- Summary Info
- Establishment & Habitat
Tapichalaca Reserve Summary Info
Tapichalaca Reserve Establishment
The Tapichalaca Reserve was the first protected area established by the JocoToco Foundation. Beginning life in 1998, the reserve protects the Jocotoco Antipitta and the Casa Simpson Lodge provides the only lodge in the world where you can see this bird.
Tapichalaca Reserve Habitat
The Tapichalaca Reserve is in the Zamora-Chinchipe Province on the Amazonian slope of the Andes connecting to the southernmost point of the Podocarpus National Park. Covering about 3500 hectares (8500 acres), the reserve has an altitudinal range of 1800 to 3400 meters.
The habitat within the Tapichalaca Reserve include mainly cool montane cloud forest with temperature from 10-20 C. Terrain here is steep and prone to landslides resulting in a distinct moss covered forest where the Jocotoco Antipitta searches for large earthworms. As you get little lower, you emerge into lowland forest where temperature gets a little warmer (20-30C) and the flora and fauna change.
The reserve was extended in 2004 to the west side of the Río Valladolid/Río Tapichalaca drainage and the section was named Christopher Parsons Forest in memory of the producer and director of the famous “Life on Earth” television series.
Tapichalaca Reserve Wildlife
The National Museum of Natural Sciences conducted research on amphibians and reptiles in the reserve and found that 34 species (70% endemic, 53% globally threatened) make their homes here. For example, the Tapichalaca Tree Frog (Hyloscirtus tapichalaca) was discovered here in 2001 and is not known to live anywhere else.
Plants in the reserve include over 130 species classified as endemic with 90% classified as threatened. There are 50 species in the area that are not known to occur outside the reserve. Orchid enthusiasts will be pleased that orchids are particularly abundant and there are several hundred species to search for. Practically all of these don’t grow on the ground and are epiphytic. The critically endangered Bomarea longipes was thought extinct or ‘lost’ for 130 years and was found in the reserve. The only specimen known was held at RBG Kew Herbarium, collected in 1876 by French explorer and botanist Edouard Andre.
Andean birds are exceptionally abundant in the Tapichalaca and 300 species are regular visitors to the reserve. The star players are the tanagers and there is a very high density of white-capped tanagers and humming birds.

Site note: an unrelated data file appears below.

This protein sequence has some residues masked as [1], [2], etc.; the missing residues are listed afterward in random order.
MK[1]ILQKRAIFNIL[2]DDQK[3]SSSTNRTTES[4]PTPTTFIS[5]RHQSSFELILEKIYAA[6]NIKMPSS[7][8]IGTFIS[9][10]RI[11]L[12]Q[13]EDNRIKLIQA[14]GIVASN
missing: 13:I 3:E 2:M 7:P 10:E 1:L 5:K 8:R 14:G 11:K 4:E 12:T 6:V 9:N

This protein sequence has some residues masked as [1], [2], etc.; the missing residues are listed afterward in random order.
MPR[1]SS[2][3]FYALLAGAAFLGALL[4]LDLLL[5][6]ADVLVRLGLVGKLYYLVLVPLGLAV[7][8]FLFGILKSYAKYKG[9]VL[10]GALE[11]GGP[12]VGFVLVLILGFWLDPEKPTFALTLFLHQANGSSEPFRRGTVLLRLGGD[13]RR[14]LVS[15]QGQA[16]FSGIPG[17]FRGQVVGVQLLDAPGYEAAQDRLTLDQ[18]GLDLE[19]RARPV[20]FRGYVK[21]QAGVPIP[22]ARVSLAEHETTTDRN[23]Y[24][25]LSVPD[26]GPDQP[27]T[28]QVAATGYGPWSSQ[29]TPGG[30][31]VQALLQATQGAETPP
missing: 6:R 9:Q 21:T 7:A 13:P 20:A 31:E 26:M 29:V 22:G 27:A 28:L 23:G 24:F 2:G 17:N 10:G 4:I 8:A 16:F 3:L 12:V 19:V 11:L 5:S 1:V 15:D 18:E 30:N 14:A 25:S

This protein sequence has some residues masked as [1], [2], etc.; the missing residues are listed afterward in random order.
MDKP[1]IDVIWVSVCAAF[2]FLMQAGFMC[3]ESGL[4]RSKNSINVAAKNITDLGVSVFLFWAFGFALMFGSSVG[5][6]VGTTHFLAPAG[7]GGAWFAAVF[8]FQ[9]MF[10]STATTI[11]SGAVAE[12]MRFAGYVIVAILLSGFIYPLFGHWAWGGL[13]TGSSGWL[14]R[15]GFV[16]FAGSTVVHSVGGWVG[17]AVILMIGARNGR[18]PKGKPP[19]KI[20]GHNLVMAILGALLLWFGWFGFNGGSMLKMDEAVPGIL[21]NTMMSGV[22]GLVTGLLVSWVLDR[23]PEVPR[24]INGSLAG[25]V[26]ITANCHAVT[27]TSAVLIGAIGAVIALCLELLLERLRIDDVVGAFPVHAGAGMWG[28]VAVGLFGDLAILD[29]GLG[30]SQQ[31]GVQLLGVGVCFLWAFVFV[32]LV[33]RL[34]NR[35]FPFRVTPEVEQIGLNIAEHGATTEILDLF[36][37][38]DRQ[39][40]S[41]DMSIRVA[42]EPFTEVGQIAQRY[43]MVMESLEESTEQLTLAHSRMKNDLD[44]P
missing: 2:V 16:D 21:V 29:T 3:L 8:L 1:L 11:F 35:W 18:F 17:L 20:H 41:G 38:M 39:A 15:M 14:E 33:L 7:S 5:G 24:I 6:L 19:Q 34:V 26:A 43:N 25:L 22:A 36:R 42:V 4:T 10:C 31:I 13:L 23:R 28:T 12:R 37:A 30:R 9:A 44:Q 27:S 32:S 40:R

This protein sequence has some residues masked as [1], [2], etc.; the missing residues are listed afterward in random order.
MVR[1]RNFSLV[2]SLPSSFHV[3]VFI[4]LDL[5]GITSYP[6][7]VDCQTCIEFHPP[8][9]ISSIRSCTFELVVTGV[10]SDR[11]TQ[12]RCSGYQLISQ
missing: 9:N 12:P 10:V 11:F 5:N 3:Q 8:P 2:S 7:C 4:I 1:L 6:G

Threatened species in the reserve include the:
- Jocotoco Antpitta
- Golden-plumed Parakeet
- White-breasted Parakeet
- Bearded Guan
- Coppery-chested Jacamar.
- Near-threatened species:
- Imperial Snipe
- Masked Mountain Tanager
- Peruvian Antpitta
- Grey-breasted Mountain Toucan
- Greater Scythebill
- Neblina Metaltail
- Orange-banded Flycatcher
- Masked Saltator
More than 300 species of bird have been recorded in and adjacent to the reserve. The reserve doesn’t just include birds species and is home to a range of other animal populations including Puma, Andean Paca, Northern Pudu, Andean Coati, and the rarely sighted Woolly Mountain Tapir and Spectacled Bear. Motion sensitive trail cameras have been established in the reserve and have captured a variety of animals using the reserve.
Visiting the Tapichalaca Reserve
The JocoToco Foundation has implemented feeding stations in the reserve where you can arrange to watch the flagship species, Jocotoco Antpitta, being fed worms to aid in population recovery. You can only view this spectacle while staying overnight at the Casa Simpson.
Casa Simpson Yangana, EcuadorLocated just outside the Amazon Basin, the Casa Simpson lodge is positioned with a fantastic view of Cerro Tapichalaca on the eastern Andean slope. The extensive trail network winds through Andean forests where you have a chance of seeing many rare and attractive bird species and orchids. We are proud to offer the only lodge in the world where you can see the exclusive Jocotoco Antpitta bird species.